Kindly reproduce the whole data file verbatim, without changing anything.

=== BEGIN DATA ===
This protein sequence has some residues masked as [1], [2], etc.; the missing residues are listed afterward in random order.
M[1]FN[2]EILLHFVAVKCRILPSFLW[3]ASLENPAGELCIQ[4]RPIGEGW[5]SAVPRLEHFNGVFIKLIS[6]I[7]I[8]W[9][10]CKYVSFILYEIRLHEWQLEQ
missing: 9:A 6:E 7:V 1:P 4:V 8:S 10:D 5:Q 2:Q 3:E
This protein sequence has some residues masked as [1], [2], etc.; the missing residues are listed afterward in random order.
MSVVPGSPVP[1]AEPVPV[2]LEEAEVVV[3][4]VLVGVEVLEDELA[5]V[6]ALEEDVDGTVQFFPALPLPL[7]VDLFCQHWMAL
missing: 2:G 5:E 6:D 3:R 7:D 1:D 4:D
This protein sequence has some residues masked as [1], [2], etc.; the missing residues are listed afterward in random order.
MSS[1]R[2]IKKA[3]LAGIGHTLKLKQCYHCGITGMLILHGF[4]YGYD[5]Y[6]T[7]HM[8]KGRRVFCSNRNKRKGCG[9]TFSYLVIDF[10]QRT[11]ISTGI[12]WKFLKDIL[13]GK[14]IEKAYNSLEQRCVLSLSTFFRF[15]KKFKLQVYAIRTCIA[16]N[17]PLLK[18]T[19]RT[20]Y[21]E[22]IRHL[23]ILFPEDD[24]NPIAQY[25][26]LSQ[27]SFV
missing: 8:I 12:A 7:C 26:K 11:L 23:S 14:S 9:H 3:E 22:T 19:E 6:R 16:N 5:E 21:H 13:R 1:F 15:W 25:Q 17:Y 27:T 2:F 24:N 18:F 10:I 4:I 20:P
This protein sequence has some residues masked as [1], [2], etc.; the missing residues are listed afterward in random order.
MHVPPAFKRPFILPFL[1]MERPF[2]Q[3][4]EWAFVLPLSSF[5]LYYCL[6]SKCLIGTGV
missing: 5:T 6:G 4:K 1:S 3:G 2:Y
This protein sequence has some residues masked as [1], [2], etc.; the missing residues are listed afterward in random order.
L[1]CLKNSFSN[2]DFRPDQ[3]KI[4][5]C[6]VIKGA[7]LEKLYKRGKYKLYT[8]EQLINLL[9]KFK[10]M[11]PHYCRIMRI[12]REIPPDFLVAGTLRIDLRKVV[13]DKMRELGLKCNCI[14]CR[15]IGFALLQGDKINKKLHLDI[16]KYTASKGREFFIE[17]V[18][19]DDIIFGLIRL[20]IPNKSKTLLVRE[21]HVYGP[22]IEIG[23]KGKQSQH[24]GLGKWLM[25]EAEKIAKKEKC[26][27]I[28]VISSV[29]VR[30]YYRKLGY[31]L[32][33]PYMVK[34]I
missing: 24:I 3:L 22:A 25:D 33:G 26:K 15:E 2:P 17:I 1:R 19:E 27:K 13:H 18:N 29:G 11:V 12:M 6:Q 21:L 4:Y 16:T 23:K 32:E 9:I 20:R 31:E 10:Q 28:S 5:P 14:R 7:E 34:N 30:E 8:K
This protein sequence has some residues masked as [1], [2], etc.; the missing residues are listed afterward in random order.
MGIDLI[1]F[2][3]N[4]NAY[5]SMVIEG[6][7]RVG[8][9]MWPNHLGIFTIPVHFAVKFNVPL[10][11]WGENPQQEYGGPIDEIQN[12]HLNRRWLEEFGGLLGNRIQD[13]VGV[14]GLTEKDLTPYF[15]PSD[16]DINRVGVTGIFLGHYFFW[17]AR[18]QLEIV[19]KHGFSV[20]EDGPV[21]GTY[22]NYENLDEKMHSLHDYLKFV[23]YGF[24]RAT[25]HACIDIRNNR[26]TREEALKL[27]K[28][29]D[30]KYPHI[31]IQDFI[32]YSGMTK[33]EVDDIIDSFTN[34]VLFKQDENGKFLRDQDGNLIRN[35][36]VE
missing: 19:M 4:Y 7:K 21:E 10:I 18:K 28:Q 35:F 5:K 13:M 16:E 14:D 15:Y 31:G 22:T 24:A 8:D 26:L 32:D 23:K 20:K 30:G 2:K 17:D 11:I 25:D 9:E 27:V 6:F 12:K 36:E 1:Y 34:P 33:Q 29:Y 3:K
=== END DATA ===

This protein sequence has some residues masked as [1], [2], etc.; the missing residues are listed afterward in random order.
M[1]FN[2]EILLHFVAVKCRILPSFLW[3]ASLENPAGELCIQ[4]RPIGEGW[5]SAVPRLEHFNGVFIKLIS[6]I[7]I[8]W[9][10]CKYVSFILYEIRLHEWQLEQ
missing: 9:A 6:E 7:V 1:P 4:V 8:S 10:D 5:Q 2:Q 3:E
This protein sequence has some residues masked as [1], [2], etc.; the missing residues are listed afterward in random order.
MSVVPGSPVP[1]AEPVPV[2]LEEAEVVV[3][4]VLVGVEVLEDELA[5]V[6]ALEEDVDGTVQFFPALPLPL[7]VDLFCQHWMAL
missing: 2:G 5:E 6:D 3:R 7:D 1:D 4:D
This protein sequence has some residues masked as [1], [2], etc.; the missing residues are listed afterward in random order.
MSS[1]R[2]IKKA[3]LAGIGHTLKLKQCYHCGITGMLILHGF[4]YGYD[5]Y[6]T[7]HM[8]KGRRVFCSNRNKRKGCG[9]TFSYLVIDF[10]QRT[11]ISTGI[12]WKFLKDIL[13]GK[14]IEKAYNSLEQRCVLSLSTFFRF[15]KKFKLQVYAIRTCIA[16]N[17]PLLK[18]T[19]RT[20]Y[21]E[22]IRHL[23]ILFPEDD[24]NPIAQY[25][26]LSQ[27]SFV
missing: 8:I 12:A 7:C 26:K 11:L 23:S 14:S 9:H 3:E 22:T 19:E 6:R 16:N 5:E 21:H 13:R 1:F 15:W 25:Q 17:Y 27:T 2:F 24:N 18:F 10:I 4:I 20:P
This protein sequence has some residues masked as [1], [2], etc.; the missing residues are listed afterward in random order.
MHVPPAFKRPFILPFL[1]MERPF[2]Q[3][4]EWAFVLPLSSF[5]LYYCL[6]SKCLIGTGV
missing: 5:T 6:G 4:K 1:S 3:G 2:Y
This protein sequence has some residues masked as [1], [2], etc.; the missing residues are listed afterward in random order.
L[1]CLKNSFSN[2]DFRPDQ[3]KI[4][5]C[6]VIKGA[7]LEKLYKRGKYKLYT[8]EQLINLL[9]KFK[10]M[11]PHYCRIMRI[12]REIPPDFLVAGTLRIDLRKVV[13]DKMRELGLKCNCI[14]CR[15]IGFALLQGDKINKKLHLDI[16]KYTASKGREFFIE[17]V[18][19]DDIIFGLIRL[20]IPNKSKTLLVRE[21]HVYGP[22]IEIG[23]KGKQSQH[24]GLGKWLM[25]EAEKIAKKEKC[26][27]I[28]VISSV[29]VR[30]YYRKLGY[31]L[32][33]PYMVK[34]I
missing: 24:I 3:L 22:A 25:D 33:G 26:K 15:E 2:P 17:I 1:R 19:E 27:K 13:H 18:N 29:G 11:V 12:M 6:Q 21:L 4:Y 16:T 23:K 32:E 9:I 20:R 31:E 10:Q 28:S 5:P 14:R 7:E 34:N 30:E 8:K
This protein sequence has some residues masked as [1], [2], etc.; the missing residues are listed afterward in random order.
MGIDLI[1]F[2][3]N[4]NAY[5]SMVIEG[6][7]RVG[8][9]MWPNHLGIFTIPVHFAVKFNVPL[10][11]WGENPQQEYGGPIDEIQN[12]HLNRRWLEEFGGLLGNRIQD[13]VGV[14]GLTEKDLTPYF[15]PSD[16]DINRVGVTGIFLGHYFFW[17]AR[18]QLEIV[19]KHGFSV[20]EDGPV[21]GTY[22]NYENLDEKMHSLHDYLKFV[23]YGF[24]RAT[25]HACIDIRNNR[26]TREEALKL[27]K[28][29]D[30]KYPHI[31]IQDFI[32]YSGMTK[33]EVDDIIDSFTN[34]VLFKQDENGKFLRDQDGNLIRN[35][36]VE
missing: 19:M 4:Y 7:K 21:E 10:I 18:K 28:Q 35:F 5:K 13:M 16:E 14:D 15:Y 31:G 22:T 24:A 8:D 26:L 32:D 23:K 20:K 30:G 2:K 17:D 11:I 25:D 9:E 27:V 6:F 12:K 36:E 1:Y 34:P 33:Q 29:Y 3:K